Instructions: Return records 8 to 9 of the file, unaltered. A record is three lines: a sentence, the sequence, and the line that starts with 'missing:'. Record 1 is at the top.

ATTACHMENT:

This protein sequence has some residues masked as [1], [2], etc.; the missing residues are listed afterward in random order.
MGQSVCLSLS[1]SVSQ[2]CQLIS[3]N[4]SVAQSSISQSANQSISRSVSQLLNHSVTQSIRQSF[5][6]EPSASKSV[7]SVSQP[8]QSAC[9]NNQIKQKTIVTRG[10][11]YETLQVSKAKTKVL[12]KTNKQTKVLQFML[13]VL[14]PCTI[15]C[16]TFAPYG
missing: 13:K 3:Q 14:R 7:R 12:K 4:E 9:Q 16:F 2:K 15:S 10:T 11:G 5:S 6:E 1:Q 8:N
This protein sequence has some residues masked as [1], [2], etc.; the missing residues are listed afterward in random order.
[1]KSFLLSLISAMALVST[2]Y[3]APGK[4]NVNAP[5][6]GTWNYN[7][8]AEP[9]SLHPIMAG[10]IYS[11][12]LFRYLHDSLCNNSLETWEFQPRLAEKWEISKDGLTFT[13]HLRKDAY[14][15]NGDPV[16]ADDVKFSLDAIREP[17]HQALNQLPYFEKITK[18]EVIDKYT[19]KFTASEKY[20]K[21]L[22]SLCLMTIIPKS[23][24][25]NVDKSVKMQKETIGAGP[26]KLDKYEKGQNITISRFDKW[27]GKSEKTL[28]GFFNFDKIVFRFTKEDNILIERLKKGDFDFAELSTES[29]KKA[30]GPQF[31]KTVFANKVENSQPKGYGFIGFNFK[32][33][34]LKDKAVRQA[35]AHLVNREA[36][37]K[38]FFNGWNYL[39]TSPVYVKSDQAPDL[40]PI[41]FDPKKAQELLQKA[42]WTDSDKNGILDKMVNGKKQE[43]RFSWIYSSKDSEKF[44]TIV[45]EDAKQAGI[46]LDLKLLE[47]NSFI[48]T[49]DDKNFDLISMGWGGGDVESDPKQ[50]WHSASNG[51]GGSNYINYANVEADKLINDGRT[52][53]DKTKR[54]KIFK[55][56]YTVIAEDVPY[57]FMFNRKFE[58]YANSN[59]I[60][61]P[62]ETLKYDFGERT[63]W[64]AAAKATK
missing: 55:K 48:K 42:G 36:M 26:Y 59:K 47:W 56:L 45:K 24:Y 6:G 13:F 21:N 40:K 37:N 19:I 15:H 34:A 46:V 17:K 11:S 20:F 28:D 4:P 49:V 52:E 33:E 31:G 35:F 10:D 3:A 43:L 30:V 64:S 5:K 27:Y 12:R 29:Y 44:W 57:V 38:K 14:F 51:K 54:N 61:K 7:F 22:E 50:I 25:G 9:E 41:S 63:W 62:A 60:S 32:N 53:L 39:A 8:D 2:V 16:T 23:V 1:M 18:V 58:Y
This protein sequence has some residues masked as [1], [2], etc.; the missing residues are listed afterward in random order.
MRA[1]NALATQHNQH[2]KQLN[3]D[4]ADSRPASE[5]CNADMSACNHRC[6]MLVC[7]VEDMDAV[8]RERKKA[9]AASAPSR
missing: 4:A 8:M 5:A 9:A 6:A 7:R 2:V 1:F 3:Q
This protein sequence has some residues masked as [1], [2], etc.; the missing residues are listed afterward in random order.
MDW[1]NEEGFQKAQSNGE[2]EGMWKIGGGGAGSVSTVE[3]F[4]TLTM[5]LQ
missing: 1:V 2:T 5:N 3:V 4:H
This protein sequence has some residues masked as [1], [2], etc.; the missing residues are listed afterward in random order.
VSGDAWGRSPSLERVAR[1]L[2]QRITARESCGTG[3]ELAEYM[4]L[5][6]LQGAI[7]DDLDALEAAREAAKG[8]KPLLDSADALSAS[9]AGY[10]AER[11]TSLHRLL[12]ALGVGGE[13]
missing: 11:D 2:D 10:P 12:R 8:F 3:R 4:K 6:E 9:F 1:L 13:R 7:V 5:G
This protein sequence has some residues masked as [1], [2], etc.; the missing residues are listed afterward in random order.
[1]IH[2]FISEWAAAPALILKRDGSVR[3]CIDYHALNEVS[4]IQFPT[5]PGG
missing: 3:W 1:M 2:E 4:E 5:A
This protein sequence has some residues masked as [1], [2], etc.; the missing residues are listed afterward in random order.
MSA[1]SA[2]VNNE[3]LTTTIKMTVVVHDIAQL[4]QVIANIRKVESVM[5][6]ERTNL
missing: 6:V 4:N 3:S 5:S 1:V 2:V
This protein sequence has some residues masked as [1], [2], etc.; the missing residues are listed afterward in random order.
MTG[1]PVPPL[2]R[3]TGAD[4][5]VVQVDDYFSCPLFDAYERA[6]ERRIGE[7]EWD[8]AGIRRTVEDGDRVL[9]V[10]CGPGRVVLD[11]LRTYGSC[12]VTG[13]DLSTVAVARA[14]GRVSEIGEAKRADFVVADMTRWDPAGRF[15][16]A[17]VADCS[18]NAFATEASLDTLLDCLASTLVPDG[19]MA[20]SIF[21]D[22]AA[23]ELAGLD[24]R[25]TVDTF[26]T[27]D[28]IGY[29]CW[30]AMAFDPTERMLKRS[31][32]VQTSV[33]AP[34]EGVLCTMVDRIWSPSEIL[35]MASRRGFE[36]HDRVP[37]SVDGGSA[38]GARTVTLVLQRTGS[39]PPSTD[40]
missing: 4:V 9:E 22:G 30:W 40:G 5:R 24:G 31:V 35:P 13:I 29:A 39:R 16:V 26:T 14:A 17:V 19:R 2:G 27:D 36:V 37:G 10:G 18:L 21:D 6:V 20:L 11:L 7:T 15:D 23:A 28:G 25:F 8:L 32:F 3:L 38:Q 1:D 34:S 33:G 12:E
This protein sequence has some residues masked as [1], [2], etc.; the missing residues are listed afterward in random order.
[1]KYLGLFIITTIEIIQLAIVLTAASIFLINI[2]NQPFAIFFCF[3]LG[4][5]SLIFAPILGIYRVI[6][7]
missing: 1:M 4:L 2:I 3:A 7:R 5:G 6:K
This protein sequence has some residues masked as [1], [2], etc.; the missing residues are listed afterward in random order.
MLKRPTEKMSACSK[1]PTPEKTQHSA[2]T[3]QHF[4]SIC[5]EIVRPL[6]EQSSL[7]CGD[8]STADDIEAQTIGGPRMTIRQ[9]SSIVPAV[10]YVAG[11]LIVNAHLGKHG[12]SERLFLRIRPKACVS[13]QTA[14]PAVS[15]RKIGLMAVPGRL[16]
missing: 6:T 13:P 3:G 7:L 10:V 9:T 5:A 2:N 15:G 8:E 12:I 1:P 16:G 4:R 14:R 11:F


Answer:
This protein sequence has some residues masked as [1], [2], etc.; the missing residues are listed afterward in random order.
MTG[1]PVPPL[2]R[3]TGAD[4][5]VVQVDDYFSCPLFDAYERA[6]ERRIGE[7]EWD[8]AGIRRTVEDGDRVL[9]V[10]CGPGRVVLD[11]LRTYGSC[12]VTG[13]DLSTVAVARA[14]GRVSEIGEAKRADFVVADMTRWDPAGRF[15][16]A[17]VADCS[18]NAFATEASLDTLLDCLASTLVPDG[19]MA[20]SIF[21]D[22]AA[23]ELAGLD[24]R[25]TVDTF[26]T[27]D[28]IGY[29]CW[30]AMAFDPTERMLKRS[31][32]VQTSV[33]AP[34]EGVLCTMVDRIWSPSEIL[35]MASRRGFE[36]HDRVP[37]SVDGGSA[38]GARTVTLVLQRTGS[39]PPSTD[40]
missing: 4:V 9:E 22:G 30:W 40:G 5:R 24:G 31:V 35:P 13:I 29:A 39:R 16:V 26:T 14:A 17:V 19:R 2:G 27:D 36:V 37:G 10:G 18:L 21:D 6:V 20:L 11:L 7:T 15:D 23:A 28:G 25:F 8:L 32:F 3:L 38:Q 1:D 34:S 33:G 12:E
This protein sequence has some residues masked as [1], [2], etc.; the missing residues are listed afterward in random order.
[1]KYLGLFIITTIEIIQLAIVLTAASIFLINI[2]NQPFAIFFCF[3]LG[4][5]SLIFAPILGIYRVI[6][7]
missing: 1:M 4:L 2:I 3:A 7:R 5:G 6:K